Monetary policy uncertainty looms heavily over the financial markets heading into decisions by the FOMC, SNB and BoE next week. What is certain is that more tightening is in store, but how high and for how long are the major unknowns. The ECB’s 50 bp hike, the strong UK data and as President Lagarde said there is “a lot more ground to cover” are reminders of the FOMC and BOE likely tightening path next week, but it is unclear how much more work there is to be done. Fighting inflation remains the prime directive for core policymakers.
Have a look at the most important events of the coming days in our usual weekly publication.
PBoC Loan Prime Rate (CNY, GMT 01:15) – The People’s Bank of China could keep the loan prime rate unchanged at 3.65%, as it also held the one-year MLF unchanged. China’s central bank cut reserve requirement ratio. The PBOC repeated its pledge not to flood the market with liquidity, but still announced that the reserve requirement ratio for almost all banks will be reduced by 0.25 percentage points, effective from March 27.
Tuesday – 21 March 2023
German ZEW (EUR, GMT 10:00) – The key topic for the Eurozone’s biggest and most important economy. Data is expected to show March’s ZEW economic sentiment contracting further at 20 from 28.1.
Consumer Price Index and Retail Sales (CAD, GMT 12:30) – Canadian inflation is expected to grow for February on a monthly basis to 0.7% m/m from 0.5% m/m. Core Retail Sales are anticipated to contract to -0.1% m/m for January.
ECB President Lagarde Speech (EUR, GMT 12:30)
Existing Home Sales (USD, GMT 14:00) – Existing home sales to rise 0.5% in February to 4.02 mln. In Q1, we expect an average sales pace of 4.000 mln, after a 4.197 mln rate in Q4. The months’ supply of homes should remain near the lean 2.9 figures in December and January, versus a deep all-time low of 1.6 in January of 2022.
Crude Oil Inventories (USOIL, GMT 14:30)
Wednesday – 22 March 2023
UK inflation expectations are dropping fast. The latest BoE/Ipsos inflation attitude survey showed that the assessment of current inflation remains extremely high at 9.2%. However, expectations for the next 12 months have dropped sharply – to 3.9% from 4.8% expected previously. That is still far above the BoE’s target, but the lowest since November last year and the second drop in a row. More arguments for the dovish camp at the BoE. Another split vote could be seen for next week and a 25 bp hike, with a dovish twist. Consumer Price Index and Core (GBP, GMT 07:00) –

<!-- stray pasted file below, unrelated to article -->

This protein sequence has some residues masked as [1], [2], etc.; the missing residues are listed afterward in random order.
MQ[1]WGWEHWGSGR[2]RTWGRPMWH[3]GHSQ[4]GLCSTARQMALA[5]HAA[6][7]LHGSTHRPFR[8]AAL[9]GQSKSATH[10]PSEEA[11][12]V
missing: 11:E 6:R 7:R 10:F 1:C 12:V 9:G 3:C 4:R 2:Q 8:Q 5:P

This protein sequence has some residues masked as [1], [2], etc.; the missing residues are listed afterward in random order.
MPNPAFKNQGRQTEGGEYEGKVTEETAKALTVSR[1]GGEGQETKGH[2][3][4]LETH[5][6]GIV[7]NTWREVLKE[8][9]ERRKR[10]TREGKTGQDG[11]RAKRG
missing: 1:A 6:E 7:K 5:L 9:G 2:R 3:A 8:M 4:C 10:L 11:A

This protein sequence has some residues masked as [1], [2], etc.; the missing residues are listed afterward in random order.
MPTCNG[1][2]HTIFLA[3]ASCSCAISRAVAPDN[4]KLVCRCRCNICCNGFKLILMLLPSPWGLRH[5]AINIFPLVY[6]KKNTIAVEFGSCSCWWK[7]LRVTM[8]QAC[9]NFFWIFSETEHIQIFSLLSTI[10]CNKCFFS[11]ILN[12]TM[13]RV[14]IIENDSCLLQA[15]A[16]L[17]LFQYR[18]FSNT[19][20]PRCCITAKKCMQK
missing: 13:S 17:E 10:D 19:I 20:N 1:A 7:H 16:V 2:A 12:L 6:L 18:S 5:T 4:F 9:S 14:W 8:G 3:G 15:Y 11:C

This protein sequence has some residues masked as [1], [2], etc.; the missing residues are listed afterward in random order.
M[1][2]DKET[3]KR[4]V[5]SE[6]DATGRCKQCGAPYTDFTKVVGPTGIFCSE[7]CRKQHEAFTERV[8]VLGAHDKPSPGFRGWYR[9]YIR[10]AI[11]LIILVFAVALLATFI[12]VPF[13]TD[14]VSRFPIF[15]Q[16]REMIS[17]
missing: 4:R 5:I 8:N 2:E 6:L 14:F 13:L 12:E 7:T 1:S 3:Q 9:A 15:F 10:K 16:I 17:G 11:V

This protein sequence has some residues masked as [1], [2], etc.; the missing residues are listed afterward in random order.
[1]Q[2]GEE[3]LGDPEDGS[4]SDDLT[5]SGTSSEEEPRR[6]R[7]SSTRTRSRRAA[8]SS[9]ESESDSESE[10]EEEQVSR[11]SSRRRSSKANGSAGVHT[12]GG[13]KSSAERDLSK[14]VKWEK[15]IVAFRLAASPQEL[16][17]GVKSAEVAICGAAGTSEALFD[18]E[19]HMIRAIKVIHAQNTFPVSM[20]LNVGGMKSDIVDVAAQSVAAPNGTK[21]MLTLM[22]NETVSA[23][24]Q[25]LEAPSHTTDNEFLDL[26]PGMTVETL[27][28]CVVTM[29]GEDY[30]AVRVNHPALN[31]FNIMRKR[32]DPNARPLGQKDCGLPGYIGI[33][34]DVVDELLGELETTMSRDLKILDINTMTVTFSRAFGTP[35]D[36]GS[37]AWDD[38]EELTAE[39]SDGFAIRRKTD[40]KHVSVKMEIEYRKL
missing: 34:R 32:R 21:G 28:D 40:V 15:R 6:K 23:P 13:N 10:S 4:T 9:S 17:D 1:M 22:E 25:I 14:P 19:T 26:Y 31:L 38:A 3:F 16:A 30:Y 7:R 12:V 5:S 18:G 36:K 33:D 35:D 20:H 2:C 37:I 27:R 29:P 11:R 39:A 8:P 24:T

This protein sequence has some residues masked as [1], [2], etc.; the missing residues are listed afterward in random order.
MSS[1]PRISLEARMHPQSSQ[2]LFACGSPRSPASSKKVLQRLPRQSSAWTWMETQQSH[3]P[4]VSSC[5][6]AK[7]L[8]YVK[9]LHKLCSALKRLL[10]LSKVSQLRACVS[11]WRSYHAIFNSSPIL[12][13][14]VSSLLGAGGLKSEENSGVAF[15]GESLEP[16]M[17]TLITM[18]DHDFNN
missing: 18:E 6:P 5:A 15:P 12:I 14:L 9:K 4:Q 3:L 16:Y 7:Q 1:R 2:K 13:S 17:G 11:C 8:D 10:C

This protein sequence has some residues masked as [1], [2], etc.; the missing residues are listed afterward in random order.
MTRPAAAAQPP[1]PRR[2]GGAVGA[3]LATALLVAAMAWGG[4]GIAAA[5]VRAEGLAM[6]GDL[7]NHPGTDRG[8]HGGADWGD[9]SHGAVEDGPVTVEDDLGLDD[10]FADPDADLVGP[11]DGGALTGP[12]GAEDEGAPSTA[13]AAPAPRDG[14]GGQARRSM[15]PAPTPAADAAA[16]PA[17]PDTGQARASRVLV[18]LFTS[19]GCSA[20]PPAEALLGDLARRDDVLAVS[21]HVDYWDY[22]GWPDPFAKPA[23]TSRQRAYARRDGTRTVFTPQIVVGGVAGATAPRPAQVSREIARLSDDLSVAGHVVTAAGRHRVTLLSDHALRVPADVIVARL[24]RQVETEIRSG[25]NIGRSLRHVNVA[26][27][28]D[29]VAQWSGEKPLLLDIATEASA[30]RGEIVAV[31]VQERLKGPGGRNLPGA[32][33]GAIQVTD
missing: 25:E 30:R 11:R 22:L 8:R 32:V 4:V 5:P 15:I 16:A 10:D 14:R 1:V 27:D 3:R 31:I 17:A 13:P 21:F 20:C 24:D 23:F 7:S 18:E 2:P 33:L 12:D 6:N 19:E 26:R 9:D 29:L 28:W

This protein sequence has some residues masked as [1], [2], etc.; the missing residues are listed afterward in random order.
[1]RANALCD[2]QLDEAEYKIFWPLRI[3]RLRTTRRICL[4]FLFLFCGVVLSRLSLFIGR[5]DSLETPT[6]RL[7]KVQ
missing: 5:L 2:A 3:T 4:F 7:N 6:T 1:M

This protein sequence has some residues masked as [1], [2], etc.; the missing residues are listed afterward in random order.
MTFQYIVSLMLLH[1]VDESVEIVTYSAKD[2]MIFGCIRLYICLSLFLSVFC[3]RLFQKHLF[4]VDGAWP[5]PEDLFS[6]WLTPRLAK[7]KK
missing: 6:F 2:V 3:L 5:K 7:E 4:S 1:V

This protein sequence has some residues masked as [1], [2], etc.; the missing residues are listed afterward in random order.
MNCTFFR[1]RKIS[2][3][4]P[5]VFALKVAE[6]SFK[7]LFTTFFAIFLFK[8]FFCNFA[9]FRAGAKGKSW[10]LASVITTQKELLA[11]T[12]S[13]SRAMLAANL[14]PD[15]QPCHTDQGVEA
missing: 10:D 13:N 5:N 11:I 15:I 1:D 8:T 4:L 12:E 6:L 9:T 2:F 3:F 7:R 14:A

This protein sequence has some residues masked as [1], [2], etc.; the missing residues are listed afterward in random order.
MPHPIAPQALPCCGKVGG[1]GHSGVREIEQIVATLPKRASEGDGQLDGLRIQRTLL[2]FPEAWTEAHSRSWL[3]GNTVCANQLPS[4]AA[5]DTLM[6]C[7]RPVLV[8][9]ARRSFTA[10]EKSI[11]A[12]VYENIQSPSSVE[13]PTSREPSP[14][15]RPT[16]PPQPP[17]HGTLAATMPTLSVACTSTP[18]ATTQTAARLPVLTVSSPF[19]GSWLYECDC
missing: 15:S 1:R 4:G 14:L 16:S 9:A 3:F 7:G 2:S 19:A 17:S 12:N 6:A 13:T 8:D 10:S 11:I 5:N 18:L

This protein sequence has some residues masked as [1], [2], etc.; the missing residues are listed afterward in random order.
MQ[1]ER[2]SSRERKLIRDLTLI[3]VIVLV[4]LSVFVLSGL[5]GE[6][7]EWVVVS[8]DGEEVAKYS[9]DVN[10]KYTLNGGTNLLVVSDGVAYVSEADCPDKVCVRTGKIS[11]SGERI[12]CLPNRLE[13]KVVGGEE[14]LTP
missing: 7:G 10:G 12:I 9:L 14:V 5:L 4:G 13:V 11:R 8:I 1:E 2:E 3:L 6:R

ECB President Lagarde Speech (EUR, GMT 08:45)
It’s an unhappy 1-year anniversary to Fed rate hikes from many perspectives, as the recent turmoil in the financial markets, and especially the banks, is traced back to the FOMC’s shift into a very accelerated tightening cycle. The Fed has gone from a 0.125% mid-rate to 4.625% correctly, the fastest pace since the Volcker era in the early 1980s. And not just that, but rates have been historically low for decades, with the funds rate at or below 3% since 2008, versus an average of 4.3% since 1980. Some of the fallout from the aggressive front loading is starting to emerge now. And interest rates are poised to move higher with a 25 bp hike to 4.875% anticipated for next week and the potential for another 25 bps in May. While rate hikes are still on the table, the likelihood of a 50 bp boost has dropped, as has the forecast for a 5.4% peak rate in July or September. And rate cuts are being priced back in for later in the year. This could change again, however, as the dot plot is expected to be revised up versus December’s figures, with the 2023 median rate likely to be bumped up to 5.4% as all of the low-end estimates are pushed up. Event of the Week – Interest Rate Decision & Statement & Press Conference (USD, GMT 18:00) –